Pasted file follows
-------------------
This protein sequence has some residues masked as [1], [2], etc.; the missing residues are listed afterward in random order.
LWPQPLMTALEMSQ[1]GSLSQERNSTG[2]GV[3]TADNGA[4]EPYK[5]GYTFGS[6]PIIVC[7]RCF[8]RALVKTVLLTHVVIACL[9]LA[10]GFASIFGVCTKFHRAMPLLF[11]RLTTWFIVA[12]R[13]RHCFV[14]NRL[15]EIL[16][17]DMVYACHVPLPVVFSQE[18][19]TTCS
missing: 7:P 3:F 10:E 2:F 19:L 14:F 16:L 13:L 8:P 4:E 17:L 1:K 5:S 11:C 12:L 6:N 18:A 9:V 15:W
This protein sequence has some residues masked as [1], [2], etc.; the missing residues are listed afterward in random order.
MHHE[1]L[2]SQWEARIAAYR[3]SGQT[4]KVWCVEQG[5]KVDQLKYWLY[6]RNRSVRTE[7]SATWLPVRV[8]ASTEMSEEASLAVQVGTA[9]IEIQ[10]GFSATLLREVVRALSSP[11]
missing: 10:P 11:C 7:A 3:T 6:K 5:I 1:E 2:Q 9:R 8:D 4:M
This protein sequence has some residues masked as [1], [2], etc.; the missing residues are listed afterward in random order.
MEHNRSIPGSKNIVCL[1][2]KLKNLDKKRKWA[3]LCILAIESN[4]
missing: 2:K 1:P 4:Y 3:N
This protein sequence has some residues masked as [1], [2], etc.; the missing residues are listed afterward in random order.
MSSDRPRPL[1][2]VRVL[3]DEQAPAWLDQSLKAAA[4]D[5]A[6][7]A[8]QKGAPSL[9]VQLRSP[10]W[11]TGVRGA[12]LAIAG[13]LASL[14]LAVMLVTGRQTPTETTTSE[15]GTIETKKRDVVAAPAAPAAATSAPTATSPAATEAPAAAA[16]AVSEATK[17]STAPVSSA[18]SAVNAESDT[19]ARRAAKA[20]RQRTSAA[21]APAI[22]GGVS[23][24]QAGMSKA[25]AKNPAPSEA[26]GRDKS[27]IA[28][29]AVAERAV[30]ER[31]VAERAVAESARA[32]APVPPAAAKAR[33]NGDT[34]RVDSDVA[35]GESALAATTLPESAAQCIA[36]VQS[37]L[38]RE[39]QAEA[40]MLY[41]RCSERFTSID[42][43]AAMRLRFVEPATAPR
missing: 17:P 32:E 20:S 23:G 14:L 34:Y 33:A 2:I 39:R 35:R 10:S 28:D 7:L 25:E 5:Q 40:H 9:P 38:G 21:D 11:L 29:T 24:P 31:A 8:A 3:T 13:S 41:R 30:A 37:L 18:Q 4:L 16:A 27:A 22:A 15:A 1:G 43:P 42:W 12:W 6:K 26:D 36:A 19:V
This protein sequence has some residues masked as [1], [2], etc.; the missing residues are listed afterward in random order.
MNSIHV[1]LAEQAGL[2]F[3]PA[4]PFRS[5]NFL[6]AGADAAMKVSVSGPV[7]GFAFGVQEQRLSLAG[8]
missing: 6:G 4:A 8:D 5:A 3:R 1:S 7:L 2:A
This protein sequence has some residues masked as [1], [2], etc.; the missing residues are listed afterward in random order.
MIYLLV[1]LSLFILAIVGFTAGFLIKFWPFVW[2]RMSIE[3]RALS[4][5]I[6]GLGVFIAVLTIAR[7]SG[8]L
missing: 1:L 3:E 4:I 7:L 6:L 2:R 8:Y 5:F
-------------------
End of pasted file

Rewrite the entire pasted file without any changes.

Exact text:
This protein sequence has some residues masked as [1], [2], etc.; the missing residues are listed afterward in random order.
LWPQPLMTALEMSQ[1]GSLSQERNSTG[2]GV[3]TADNGA[4]EPYK[5]GYTFGS[6]PIIVC[7]RCF[8]RALVKTVLLTHVVIACL[9]LA[10]GFASIFGVCTKFHRAMPLLF[11]RLTTWFIVA[12]R[13]RHCFV[14]NRL[15]EIL[16][17]DMVYACHVPLPVVFSQE[18][19]TTCS
missing: 7:P 3:F 10:E 2:F 19:L 14:F 16:L 13:L 8:P 4:E 17:L 1:K 5:S 11:C 12:L 6:N 18:A 9:V 15:W
This protein sequence has some residues masked as [1], [2], etc.; the missing residues are listed afterward in random order.
MHHE[1]L[2]SQWEARIAAYR[3]SGQT[4]KVWCVEQG[5]KVDQLKYWLY[6]RNRSVRTE[7]SATWLPVRV[8]ASTEMSEEASLAVQVGTA[9]IEIQ[10]GFSATLLREVVRALSSP[11]
missing: 10:P 11:C 7:A 3:T 6:K 5:I 1:E 2:Q 9:R 8:D 4:M
This protein sequence has some residues masked as [1], [2], etc.; the missing residues are listed afterward in random order.
MEHNRSIPGSKNIVCL[1][2]KLKNLDKKRKWA[3]LCILAIESN[4]
missing: 2:K 1:P 4:Y 3:N
This protein sequence has some residues masked as [1], [2], etc.; the missing residues are listed afterward in random order.
MSSDRPRPL[1][2]VRVL[3]DEQAPAWLDQSLKAAA[4]D[5]A[6][7]A[8]QKGAPSL[9]VQLRSP[10]W[11]TGVRGA[12]LAIAG[13]LASL[14]LAVMLVTGRQTPTETTTSE[15]GTIETKKRDVVAAPAAPAAATSAPTATSPAATEAPAAAA[16]AVSEATK[17]STAPVSSA[18]SAVNAESDT[19]ARRAAKA[20]RQRTSAA[21]APAI[22]GGVS[23][24]QAGMSKA[25]AKNPAPSEA[26]GRDKS[27]IA[28][29]AVAERAV[30]ER[31]VAERAVAESARA[32]APVPPAAAKAR[33]NGDT[34]RVDSDVA[35]GESALAATTLPESAAQCIA[36]VQS[37]L[38]RE[39]QAEA[40]MLY[41]RCSERFTSID[42][43]AAMRLRFVEPATAPR
missing: 17:P 32:E 20:S 23:G 14:L 34:Y 33:A 2:I 39:R 35:R 10:S 28:D 7:L 25:E 5:Q 40:H 9:P 38:G 21:D 11:L 29:T 24:P 31:A 8:A 3:T 13:S 41:R 30:A 37:L 18:Q 4:L 16:A 27:A 22:A 15:A 1:G 43:P 42:W 12:W 6:K 26:D 36:A 19:V
This protein sequence has some residues masked as [1], [2], etc.; the missing residues are listed afterward in random order.
MNSIHV[1]LAEQAGL[2]F[3]PA[4]PFRS[5]NFL[6]AGADAAMKVSVSGPV[7]GFAFGVQEQRLSLAG[8]
missing: 6:G 4:A 8:D 5:A 3:R 1:S 7:L 2:A
This protein sequence has some residues masked as [1], [2], etc.; the missing residues are listed afterward in random order.
MIYLLV[1]LSLFILAIVGFTAGFLIKFWPFVW[2]RMSIE[3]RALS[4][5]I[6]GLGVFIAVLTIAR[7]SG[8]L
missing: 1:L 3:E 4:I 7:L 6:L 2:R 8:Y 5:F